With the recent deaths of African Americans at the hands of Police, the country has been forced to face its issues with racism like never before. This was the case when comics writer Christian Cooper was harassed in New York’s Central Park by a woman who threatened to call the police claiming “there’s an African American man threatening my life.” All Cooper had done was ask her to leash her dog as was the rules of the park. Luckily no one was injured in the confrontation but the incident was captured on video and has since gone viral.
October marks the beginning of Civility Week for the Fashion Institute of Technology (FIT), part of the State University of New York system. Over several days, the college offers up programming that addresses the issues of diversity and inclusion. This year’s theme is “Social Justice” to shed more light on current events in our community. For the past two years, the week has been capped off by Diversity Comic-Con. A celebration of multiculturalism in the sequential arts.
This year’s Diversity Comic-Con is even more significant as it hosts a special Q & A session sponsored by DC Comics. Cooper along with artist Alitha Martinez, through DC, have produced a comic anthology called “Represent: It’s a Bird” partly inspired by his experience in Central Park but focusing more on the broader subject of racism. “I hope young people read it, and that they’re inspired to keep the focus where it needs to be, which is on those we have lost and how we keep from losing more.” Said Cooper in an interview. “This moment is about the ones we’ve lost, and how we’re going to keep from losing any more.” The live Diversity Comic-Con interview will be conducted by Alitha’s son on Saturday, at 2:30 pm.
Also appearing will be Shawn Martinbrough, renowned artist of such characters as Batman and Black Panther. “As a New York native and artist, I have always been inspired to create by diverse populations and their environments. Variety and different voices are the lifeblood of creativity.” Martinbrough will be delivering the keynote address and answering questions as well. Other diverse creators appearing include Kiku Hughes, Alex Sanchez, LL McKinney, Mika Song, Vivek Tiwary, Alex Segura, Amy Chu, Regine Sawyer, Jonah Newman, and Robert Scull.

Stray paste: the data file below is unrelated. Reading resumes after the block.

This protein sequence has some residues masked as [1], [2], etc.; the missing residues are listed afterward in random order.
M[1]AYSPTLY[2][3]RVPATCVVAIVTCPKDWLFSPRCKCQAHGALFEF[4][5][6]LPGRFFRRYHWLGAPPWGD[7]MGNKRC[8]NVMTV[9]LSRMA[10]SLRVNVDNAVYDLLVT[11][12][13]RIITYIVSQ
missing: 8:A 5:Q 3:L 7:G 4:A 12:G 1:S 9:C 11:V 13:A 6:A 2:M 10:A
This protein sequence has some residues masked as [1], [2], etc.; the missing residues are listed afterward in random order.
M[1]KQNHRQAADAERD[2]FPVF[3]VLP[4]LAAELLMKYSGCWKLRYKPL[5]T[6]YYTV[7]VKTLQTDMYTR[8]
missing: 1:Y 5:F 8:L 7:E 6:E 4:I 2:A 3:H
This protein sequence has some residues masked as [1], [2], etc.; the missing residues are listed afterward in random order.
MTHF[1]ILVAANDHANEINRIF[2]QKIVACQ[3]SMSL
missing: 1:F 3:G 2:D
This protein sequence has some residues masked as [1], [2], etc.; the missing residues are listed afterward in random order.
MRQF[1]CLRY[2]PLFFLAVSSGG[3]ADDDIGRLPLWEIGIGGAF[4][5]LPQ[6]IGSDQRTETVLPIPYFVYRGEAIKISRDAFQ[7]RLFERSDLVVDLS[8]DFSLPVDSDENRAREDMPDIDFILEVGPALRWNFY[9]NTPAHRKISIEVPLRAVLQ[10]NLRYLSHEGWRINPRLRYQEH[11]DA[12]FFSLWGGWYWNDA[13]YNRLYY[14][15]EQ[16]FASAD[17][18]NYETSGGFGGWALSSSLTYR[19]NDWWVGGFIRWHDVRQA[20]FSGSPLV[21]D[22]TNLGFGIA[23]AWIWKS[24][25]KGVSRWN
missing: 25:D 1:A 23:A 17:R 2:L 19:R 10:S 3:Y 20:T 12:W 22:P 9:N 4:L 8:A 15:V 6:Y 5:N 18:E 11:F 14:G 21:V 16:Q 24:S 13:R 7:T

Aspiring artists and writers are also encouraged to submit their own comic stories and art to the anthology “Black Stories Matter” which is the theme of the comic con itself. “The book will be released a few weeks after the event and creators can submit 1-5 pages of comic stories by October 30th,” says organizer Ramon Gil. “We wanted something tangible that remains after the event is over. All the details are on the website.”
Scholastic Graphix, Archie Comics, First Second, Random House Graphic, and Nickelodeon are also supporting the event by contributing prizes and having their creators at the various panels throughout the weekend. “I’m excited to return to Diversity Comic-Con this year – a year that has shown more than ever that discussion, education, and change in diversity is essential for everyone in the publishing industry.” offers Gina Gagliano, publishing director at Random House Graphic.
Diversity Comic Con 2020 is completely online and accessible by anyone anywhere with internet access. It happens Friday, October 16, and Saturday, October 17. The event is free and live online where people can also find all the details on how to participate as a creator.